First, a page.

The type of fitness that involves the survival and perpetuation of copies of one's genes into subsequent generations. With this expanded definition of fitness, one can be fit by helping his or her kin survive and reproduce as well as by producing one's own offspring.

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Inheritance of Acquired Characteristics

Lamarck's contention that adaptive abilities developed during an organism's lifetime are passed on to the organism's offspring.

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Intelligence Quotient (IQ)

Stern's suggested procedure for quantifying intelligence. The intelligence quotient is calculated by dividing mental age by chronological age.

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Lamarck, Jean-Baptiste (1744-1829)

Proposed that adaptive characteristics acquired during an organism's lifetime were inherited by that organism's offspring. This was the mechanism by which species were transformed.

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Malthus, Thomas (1766-1834)

Economist who wrote Essay on the Principle of Population (1798), which provided Darwin with the principle he needed to explain the observations that he had made while aboard the Beagle. The principle stated that because more individuals are born than environmental resources can support, there is a struggle for survival and only the fittest survive.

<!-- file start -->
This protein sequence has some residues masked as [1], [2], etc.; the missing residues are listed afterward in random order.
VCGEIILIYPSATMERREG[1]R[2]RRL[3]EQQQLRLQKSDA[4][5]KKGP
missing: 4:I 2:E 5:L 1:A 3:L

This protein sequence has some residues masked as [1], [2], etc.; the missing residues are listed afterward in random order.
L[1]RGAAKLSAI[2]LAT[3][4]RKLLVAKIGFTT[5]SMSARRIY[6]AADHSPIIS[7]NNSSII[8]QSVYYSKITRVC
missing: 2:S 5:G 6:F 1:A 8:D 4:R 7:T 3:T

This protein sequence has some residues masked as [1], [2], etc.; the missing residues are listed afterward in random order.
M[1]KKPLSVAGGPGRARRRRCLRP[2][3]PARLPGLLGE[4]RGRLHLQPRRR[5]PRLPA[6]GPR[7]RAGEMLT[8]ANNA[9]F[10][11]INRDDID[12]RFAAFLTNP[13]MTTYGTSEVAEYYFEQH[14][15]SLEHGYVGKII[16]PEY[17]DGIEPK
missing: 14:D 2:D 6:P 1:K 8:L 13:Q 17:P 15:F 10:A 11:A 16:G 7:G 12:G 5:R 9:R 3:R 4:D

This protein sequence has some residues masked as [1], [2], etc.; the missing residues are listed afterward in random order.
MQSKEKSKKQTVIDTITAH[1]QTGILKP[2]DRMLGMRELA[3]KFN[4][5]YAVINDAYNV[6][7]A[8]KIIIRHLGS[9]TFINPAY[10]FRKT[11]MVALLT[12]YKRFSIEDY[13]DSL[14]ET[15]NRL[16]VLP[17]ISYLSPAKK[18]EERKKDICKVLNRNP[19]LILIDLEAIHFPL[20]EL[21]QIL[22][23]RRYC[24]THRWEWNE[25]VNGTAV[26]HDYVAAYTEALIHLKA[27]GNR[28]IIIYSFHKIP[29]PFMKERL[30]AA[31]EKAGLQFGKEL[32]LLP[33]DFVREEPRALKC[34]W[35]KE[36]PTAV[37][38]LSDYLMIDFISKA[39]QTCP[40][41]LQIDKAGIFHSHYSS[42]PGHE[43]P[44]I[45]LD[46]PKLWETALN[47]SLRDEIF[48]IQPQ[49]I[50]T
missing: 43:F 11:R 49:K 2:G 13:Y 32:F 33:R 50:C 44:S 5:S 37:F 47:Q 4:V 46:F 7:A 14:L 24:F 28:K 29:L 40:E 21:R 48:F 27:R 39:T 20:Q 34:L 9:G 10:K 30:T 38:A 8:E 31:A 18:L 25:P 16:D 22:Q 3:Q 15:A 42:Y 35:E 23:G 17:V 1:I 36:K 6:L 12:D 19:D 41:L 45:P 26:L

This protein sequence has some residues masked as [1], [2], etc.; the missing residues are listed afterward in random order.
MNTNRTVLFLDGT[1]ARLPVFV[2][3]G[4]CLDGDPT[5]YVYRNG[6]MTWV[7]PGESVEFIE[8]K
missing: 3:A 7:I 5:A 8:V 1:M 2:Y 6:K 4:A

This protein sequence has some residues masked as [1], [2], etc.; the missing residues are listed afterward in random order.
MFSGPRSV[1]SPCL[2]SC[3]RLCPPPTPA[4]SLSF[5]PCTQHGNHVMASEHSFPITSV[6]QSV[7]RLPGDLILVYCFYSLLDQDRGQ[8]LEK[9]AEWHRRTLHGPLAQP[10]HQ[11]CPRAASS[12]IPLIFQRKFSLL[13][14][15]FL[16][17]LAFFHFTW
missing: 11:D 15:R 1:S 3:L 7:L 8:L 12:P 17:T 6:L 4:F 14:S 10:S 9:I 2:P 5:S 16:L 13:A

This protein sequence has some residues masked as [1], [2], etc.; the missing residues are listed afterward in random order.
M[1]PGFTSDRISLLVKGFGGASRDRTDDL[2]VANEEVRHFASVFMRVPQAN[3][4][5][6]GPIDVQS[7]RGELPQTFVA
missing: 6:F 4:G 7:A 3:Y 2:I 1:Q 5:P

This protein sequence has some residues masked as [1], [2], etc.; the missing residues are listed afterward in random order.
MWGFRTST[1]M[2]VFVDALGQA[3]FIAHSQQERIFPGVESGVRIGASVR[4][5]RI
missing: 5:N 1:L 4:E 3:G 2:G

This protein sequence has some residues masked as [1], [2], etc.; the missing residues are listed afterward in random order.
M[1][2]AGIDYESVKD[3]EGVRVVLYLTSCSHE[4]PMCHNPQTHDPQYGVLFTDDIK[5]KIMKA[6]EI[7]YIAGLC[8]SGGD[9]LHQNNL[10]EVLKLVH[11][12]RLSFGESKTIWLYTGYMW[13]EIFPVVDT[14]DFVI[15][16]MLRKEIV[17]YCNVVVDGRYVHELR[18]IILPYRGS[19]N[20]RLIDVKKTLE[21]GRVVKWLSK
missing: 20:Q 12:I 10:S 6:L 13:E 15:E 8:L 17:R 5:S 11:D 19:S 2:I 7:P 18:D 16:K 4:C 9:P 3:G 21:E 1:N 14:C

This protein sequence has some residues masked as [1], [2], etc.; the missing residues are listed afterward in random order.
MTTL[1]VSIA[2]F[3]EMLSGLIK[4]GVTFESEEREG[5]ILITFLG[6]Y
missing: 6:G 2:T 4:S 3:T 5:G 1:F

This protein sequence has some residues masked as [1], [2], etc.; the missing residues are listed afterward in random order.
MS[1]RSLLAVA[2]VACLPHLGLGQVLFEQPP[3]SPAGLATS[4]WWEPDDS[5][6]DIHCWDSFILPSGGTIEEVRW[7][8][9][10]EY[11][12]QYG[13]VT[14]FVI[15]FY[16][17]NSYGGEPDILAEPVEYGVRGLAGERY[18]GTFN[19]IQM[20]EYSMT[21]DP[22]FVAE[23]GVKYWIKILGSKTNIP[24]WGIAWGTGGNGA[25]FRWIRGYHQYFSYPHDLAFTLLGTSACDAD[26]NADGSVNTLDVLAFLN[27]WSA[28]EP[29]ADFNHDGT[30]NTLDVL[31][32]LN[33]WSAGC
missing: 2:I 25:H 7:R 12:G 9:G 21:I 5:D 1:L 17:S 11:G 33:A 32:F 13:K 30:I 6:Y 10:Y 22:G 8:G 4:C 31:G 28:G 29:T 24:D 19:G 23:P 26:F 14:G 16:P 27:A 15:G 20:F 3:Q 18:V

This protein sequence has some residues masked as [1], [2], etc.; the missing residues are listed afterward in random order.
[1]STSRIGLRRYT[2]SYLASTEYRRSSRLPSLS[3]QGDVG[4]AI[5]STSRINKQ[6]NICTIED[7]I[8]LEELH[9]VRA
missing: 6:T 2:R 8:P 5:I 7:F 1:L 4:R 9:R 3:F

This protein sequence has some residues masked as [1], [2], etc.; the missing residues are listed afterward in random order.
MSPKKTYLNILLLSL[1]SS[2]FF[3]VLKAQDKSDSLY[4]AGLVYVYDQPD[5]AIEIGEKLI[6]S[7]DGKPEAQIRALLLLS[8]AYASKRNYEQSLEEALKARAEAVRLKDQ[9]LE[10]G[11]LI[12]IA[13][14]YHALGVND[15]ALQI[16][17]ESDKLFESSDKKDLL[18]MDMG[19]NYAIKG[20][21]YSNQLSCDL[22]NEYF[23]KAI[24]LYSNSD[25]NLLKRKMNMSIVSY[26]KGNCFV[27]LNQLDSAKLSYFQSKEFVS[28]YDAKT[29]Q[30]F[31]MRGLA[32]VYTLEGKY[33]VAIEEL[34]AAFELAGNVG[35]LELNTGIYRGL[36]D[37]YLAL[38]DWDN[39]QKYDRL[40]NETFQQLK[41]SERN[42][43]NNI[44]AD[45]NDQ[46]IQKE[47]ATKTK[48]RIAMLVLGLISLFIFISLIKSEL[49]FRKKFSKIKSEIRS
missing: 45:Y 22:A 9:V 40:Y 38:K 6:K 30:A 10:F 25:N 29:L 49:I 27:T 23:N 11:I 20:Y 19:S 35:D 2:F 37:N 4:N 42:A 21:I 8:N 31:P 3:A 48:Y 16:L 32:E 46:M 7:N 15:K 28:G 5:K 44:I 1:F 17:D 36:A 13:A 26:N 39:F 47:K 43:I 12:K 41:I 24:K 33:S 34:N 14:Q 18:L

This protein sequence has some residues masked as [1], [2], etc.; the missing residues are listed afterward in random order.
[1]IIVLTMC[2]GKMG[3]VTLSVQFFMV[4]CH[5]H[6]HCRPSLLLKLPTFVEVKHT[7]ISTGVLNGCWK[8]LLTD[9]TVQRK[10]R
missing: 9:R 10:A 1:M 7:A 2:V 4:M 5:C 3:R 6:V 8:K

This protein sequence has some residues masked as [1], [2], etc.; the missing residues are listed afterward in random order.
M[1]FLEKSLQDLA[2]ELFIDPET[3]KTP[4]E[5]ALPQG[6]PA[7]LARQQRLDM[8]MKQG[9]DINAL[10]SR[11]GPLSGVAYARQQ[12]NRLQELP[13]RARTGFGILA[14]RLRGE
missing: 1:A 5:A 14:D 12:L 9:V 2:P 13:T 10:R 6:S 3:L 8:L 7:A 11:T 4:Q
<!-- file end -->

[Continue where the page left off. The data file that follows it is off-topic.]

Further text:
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Mendel, Gregor (1822-1884)

The monk who is credited with discovering genetics based on his work with pea plants.

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Mental Age

According to Stern, a composite score reflecting all the levels of the Binet-Simon test that a child could successfully pass.

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Mental Orthopedics

The exercises that Binet suggested for enhancing determination, attention, and discipline. These procedures would prepare a child for formal education.

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Natural Selection

A key concept in Darwin's theory of evolution. Because more members of a species are born than environmental resources can support, nature selects those with characteristics most conducive to survival under the circumstances, which allows them to reproduce.